It’s finally getting warm enough so that many of us can think about opening our windows to let in the fresh air now and then…but what if that fresh air is bringing in new allergens and stirring up the ones already in the house? There are ways to keep indoor allergens at bay.
The EPA suggests three approaches for relief for the estimated 40 million Americans who have allergies
- Control the source by removing anything that introduces or holds allergens such as pets, leaky faucets, and carpets.
- Ventilate adequately to bring in outdoor air and move indoor pollutants outside. However, if you’re also allergic to pollen or spores, leave your windows closed during allergy season.
- Clean your indoor air.
A few steps allergy suffers can take
- Keep your humidity below 50% to inhibit dust mite and mold growth. Install a whole-home dehumidifier to maintain the desired level.
- Remove as much carpeting as you can. Use hardwood or tile; if you must have carpet use area rugs that can be cleaned or have carpets cleaned regularly by a professional.
- Make bedding allergy-friendly by using allergen-proof mattress and pillow covers and wash and dry bedding on the hot setting every week. Also keep any other fabrics such as curtains and couches or chairs well-vacuumed.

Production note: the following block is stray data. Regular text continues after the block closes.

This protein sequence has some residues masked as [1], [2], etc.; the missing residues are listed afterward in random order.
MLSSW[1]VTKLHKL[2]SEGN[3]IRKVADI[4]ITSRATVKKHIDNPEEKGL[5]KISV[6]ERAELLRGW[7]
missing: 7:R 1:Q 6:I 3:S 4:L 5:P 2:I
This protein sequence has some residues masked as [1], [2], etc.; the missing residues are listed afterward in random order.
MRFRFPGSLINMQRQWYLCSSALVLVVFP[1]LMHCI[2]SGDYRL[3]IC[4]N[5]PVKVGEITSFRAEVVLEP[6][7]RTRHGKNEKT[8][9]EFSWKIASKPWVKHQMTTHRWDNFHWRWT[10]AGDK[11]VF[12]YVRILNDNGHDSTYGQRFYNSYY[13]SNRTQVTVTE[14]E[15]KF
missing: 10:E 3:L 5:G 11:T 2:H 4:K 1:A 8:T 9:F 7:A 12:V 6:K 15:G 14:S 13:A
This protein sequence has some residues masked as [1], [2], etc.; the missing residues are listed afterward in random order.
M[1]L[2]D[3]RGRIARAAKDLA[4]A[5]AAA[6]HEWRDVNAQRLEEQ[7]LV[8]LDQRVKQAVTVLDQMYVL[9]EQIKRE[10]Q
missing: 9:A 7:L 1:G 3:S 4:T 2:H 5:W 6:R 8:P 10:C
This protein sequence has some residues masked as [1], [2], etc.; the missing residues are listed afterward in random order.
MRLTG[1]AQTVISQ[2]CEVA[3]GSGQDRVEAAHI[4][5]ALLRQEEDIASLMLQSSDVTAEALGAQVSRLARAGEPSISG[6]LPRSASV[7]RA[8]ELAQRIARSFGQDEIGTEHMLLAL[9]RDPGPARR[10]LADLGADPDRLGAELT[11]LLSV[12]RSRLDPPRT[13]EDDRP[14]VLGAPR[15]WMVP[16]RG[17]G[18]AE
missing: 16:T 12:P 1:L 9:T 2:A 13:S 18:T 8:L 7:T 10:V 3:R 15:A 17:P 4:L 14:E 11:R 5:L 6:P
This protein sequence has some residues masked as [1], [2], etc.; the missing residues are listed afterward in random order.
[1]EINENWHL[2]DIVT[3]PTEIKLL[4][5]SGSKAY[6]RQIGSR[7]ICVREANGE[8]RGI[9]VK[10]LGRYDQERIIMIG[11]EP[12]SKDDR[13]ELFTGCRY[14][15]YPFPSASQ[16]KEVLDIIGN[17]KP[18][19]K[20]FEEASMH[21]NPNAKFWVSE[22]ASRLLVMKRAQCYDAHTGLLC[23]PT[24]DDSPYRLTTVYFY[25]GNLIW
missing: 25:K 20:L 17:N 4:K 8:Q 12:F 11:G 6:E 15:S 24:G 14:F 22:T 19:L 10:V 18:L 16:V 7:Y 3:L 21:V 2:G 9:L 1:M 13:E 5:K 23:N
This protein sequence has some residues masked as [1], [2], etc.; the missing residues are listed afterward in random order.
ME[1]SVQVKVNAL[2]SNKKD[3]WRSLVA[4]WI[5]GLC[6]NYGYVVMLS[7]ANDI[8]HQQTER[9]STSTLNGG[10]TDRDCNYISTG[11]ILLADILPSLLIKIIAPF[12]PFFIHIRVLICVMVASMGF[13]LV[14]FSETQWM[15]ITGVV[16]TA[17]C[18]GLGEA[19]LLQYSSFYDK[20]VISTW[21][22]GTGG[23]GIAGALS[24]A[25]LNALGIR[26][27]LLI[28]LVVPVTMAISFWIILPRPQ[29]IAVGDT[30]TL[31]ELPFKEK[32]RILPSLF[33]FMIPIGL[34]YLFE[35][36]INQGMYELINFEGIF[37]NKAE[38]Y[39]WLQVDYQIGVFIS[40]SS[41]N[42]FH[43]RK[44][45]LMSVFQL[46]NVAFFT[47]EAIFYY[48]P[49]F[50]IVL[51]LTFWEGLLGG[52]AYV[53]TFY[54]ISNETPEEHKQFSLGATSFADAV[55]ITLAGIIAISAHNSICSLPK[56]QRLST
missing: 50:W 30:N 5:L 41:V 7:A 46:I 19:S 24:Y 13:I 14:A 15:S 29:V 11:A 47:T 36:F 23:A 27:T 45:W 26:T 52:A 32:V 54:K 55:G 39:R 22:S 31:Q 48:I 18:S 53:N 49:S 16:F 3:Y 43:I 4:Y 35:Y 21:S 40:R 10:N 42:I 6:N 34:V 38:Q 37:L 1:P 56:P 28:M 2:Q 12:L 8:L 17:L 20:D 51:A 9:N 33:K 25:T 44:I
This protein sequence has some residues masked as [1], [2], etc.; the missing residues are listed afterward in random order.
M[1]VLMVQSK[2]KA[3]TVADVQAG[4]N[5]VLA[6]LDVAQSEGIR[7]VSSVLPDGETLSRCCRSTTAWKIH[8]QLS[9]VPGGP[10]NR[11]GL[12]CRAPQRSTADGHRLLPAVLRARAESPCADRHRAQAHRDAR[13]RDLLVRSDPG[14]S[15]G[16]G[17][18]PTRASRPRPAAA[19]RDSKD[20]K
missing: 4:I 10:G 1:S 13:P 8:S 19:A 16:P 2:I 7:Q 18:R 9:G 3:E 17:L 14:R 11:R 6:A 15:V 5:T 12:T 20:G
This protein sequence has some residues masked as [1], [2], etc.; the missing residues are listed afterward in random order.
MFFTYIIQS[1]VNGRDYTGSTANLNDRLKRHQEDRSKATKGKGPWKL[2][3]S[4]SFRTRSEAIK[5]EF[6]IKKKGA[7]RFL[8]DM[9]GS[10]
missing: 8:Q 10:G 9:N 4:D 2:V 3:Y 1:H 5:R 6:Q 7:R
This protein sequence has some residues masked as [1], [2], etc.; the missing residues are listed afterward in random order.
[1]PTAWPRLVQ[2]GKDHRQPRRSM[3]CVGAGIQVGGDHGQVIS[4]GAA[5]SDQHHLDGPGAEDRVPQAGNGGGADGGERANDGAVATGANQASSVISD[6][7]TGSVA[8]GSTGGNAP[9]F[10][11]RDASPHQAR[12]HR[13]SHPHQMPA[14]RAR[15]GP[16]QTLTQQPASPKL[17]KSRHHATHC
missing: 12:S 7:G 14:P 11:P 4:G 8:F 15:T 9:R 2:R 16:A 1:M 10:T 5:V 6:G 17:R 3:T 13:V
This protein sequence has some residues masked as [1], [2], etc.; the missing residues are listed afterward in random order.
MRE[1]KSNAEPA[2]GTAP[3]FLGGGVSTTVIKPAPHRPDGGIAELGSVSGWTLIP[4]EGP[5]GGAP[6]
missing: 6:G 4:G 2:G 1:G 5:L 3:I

- Have a professional housecleaner take care of your cleaning so you aren’t exposed to allergens that can be stirred up during cleaning.
- Use a furnace filter with the highest MERV rating you can find. The MERV rating measures the efficiency of particle removal, and the higher the number the better. Aim for a MERV 12 filter if you can to reduce up to 95% of allergens. Change it at least every three months, but monthly is best.
- Use mechanical methods of allergen removal and ventilation, such as a whole-home ventilation fan or air cleaners and air purifiers.
- If you can’t open the windows or don’t want to get rid of your carpet or pets, other methods may be best for you They include:
- Air cleaners and purifiers. These capture, kill, and remove bacteria, allergens, and mold on a continual basis and can be up to 99% effective, depending upon the models you use.
- UV germicidal lights. These lights are installed in your air handler and kill mold and bacteria by breaking down their DNA. They also eliminate household odors that are caused by mold and bacteria growing in your air handler.
- Duct cleaning. Ducts in your home can be a source of allergy irritants due to the amount of dust, bacteria, germs, and mold they often contain. Then, when warm or cool air is sent through the ducts into the rest of your home, all the allergens are spread in the air. Clean ducts mean clean air is circulated instead.